Sponsoring Senators are hopeful to see ethics reform bills become law
Gov. Nikki Haley spoke on the need for ethics reform at a presser on April 7.
Sponsoring Republican Senator Larry Martin justifies the concerns he's heard about the lack of independent investigations.
Democratic Senator Gerald Malloy is strongly opposed to the bill Martin is pushing.
By Malique Rankin
The South Carolina legislature has not seen major ethics reform in years. Two key bills that would change things have left the Senate divided.
Bill H.3184 would require complaints filed against legislators to be handled by an outside investigative panel. The Senate and the House members now look into such issues.
The bill is facing controversy on the Senate floor. Sponsoring Republican Sen. Larry Martin has been pushing hard to see this bill pass.
"It’s been presented on a number of occasions that the laws don’t apply the same to y’all because y’all do your own investigations and we don’t know about them unless y’all make them public," said Martin. "That’s why I’m trying to get a commission to do an independent investigation.”
In complete disagreement, Democratic Sen. Gerald Malloy says this bill oversteps its boundaries.
“I do have a problem with the independent investigation commission," said Malloy. "And to take that outside of what I believe are the confines of the constitution.”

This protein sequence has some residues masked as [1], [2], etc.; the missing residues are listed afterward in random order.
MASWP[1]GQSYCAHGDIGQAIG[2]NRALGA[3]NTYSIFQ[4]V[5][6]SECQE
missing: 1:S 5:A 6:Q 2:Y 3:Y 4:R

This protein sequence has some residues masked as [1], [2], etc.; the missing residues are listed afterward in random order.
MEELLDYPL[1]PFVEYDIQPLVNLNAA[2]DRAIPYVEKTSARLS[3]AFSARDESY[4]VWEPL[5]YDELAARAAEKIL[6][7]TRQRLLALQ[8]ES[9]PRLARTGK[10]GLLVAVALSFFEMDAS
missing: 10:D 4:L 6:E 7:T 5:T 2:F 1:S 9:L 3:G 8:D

The debate on this bill was interrupted April 14, but will begin again when the Senate reconvenes Tuesday.
The second bill, H.3186 would require full income disclosure from members of the legislature. If this bill passes, South Carolina residents would know what and who are providing lawmakers outside income.
South Carolina Gov. Nikki Haley has been vocal about getting these bills passed before session ends this year.
“Legislatures should have to report who pays them. It is that simple. The voters deserve to know it. Anyone in the state house deserves to know it," said Haley. "And independent investigations, why are they insistent on having to investigate themselves? Why not have an independent investigation like everyone else?"
Haley put the pressure on senators in her State of the State address, making a point to call out the Senate's lack of movement in ethics reform.
The income disclosure bill had a second reading during session April 14. There was a unanimous committee yes vote to move the bill forward.
The bill will have a third reading, as a formality, then move to the full Senate and be sent to the House.
If both of these bills pass in the Senate, they will then be sent to the House for approval. If the House approves the current language, it will be given to the governor to sign into law.